Hi, I Am Wondering If Anyone Experiences "Oscillopsia" — Eyes with Tinnitus?

Discussion in 'Introduce Yourself' started by jennie mae, Aug 26, 2014.

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    1. jennie mae

      jennie mae Member

      Tinnitus Since:
      12/1994
      Hi,
      My name is Jen and I first experienced my tinnitus about 20 years ago. It has always only
      been in my left ear. I was very lucky as it vanished for the last few years - but it came back 2 weeks ago and
      it is worse than ever! It is now accompanied with shaking eyes which as far as I can tell is called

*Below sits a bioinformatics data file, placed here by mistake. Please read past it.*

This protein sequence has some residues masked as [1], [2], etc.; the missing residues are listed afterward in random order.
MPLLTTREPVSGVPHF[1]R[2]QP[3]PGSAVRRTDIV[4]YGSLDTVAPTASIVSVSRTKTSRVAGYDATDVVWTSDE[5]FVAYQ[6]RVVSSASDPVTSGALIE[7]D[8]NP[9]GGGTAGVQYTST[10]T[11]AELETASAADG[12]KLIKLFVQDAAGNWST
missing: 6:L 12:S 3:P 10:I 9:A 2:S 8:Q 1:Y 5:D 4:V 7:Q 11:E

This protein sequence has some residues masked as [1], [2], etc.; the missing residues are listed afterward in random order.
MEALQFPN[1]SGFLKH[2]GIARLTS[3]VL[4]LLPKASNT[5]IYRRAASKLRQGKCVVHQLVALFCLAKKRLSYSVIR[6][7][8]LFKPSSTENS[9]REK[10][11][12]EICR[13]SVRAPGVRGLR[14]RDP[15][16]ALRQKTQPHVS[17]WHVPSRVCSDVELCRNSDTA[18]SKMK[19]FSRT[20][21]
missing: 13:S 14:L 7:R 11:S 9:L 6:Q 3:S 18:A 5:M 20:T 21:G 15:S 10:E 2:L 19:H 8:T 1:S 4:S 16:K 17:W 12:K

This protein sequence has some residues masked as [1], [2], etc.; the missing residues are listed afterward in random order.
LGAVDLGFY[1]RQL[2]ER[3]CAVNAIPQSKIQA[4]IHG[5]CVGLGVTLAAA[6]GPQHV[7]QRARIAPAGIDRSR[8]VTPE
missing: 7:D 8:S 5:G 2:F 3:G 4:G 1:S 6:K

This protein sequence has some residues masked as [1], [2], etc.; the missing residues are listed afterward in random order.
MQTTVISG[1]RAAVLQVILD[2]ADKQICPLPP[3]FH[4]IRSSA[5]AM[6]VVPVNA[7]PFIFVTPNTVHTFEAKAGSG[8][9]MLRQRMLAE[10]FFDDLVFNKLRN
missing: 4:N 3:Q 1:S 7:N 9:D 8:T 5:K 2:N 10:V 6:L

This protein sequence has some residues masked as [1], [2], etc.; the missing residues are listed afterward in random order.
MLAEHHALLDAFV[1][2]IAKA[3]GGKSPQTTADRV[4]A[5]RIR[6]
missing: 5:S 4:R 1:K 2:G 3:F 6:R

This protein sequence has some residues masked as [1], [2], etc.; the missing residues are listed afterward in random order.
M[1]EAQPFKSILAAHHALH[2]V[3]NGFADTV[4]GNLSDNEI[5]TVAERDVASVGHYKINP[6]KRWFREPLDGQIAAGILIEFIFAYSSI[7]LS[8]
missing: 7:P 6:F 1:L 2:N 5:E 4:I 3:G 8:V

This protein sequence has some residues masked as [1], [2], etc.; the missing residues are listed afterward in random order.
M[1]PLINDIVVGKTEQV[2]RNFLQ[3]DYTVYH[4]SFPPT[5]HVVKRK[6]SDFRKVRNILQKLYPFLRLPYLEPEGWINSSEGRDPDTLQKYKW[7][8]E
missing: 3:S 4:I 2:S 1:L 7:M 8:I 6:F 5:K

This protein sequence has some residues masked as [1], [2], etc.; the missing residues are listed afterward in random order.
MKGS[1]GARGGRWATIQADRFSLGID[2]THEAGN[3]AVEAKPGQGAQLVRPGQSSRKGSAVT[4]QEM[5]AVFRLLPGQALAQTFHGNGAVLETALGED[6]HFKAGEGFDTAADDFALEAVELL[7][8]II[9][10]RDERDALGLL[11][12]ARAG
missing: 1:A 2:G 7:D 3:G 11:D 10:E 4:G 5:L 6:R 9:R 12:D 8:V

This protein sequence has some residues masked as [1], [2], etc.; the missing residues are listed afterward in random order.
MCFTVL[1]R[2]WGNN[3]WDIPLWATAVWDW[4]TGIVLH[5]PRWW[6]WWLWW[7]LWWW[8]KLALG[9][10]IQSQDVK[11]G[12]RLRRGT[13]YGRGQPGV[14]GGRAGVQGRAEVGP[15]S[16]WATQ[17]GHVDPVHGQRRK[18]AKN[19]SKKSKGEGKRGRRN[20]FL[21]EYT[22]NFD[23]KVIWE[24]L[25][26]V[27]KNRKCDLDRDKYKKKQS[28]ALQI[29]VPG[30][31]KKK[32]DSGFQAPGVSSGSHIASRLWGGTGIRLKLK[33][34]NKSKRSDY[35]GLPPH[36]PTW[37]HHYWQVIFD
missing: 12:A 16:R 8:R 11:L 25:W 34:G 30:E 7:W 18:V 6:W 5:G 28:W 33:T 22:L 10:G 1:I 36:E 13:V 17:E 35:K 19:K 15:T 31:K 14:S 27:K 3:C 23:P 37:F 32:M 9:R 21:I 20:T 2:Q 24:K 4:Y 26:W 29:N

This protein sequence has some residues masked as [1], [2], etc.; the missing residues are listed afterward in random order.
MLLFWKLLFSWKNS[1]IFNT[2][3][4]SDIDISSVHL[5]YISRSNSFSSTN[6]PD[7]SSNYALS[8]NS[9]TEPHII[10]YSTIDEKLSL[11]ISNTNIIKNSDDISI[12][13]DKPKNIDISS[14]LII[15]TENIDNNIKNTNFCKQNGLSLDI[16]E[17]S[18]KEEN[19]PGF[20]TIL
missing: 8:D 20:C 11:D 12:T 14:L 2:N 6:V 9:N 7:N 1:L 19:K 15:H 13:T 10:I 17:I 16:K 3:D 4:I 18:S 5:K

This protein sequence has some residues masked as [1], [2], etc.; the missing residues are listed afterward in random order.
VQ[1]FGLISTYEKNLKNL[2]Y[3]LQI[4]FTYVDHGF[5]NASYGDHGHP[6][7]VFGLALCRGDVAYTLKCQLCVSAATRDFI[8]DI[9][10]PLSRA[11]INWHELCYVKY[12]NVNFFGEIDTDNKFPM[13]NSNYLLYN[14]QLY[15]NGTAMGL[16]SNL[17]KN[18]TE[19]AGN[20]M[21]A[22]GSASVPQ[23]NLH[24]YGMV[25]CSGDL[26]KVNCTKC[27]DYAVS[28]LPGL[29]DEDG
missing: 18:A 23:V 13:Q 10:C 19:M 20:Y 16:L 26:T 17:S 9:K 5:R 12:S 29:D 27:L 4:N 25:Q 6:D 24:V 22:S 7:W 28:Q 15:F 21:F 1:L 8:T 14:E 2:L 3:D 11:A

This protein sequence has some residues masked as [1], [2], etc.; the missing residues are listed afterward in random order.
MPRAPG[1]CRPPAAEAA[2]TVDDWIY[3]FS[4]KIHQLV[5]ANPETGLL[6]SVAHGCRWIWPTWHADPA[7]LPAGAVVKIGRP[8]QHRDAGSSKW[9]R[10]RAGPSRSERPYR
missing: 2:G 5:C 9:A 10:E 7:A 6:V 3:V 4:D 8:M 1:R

oscillpsia. I went to my ear doctor and he just said it was probably Meuniere's and was no help at all (Surprise ! ) My symptoms are different than Meuniere's- the eye movement is exactly in
      coordination with the tinnitus noise ( which for me is cricket sound ). This makes me dizzy because I cannot focus and driving has
      become a challenge. It is occuring about every 5 minutes and lasts an average of 30 seconds.
      I just keep hoping it will go away again or at least calm down because it is really affecting my ability to
      get through the day.
      I appreciate anyone's input.
       
    2. Karen
      Talkative

      Karen Manager Staff Benefactor Hall of Fame Ambassador

      Location:
      U.S.
      Tinnitus Since:
      05/2010
      Cause of Tinnitus:
      First time: Noise 2nd Time: Ototoxic drug
      Hi, Jen,

      I'm wondering if your condition could be nystagmus (involuntary eye movement). Here's a link: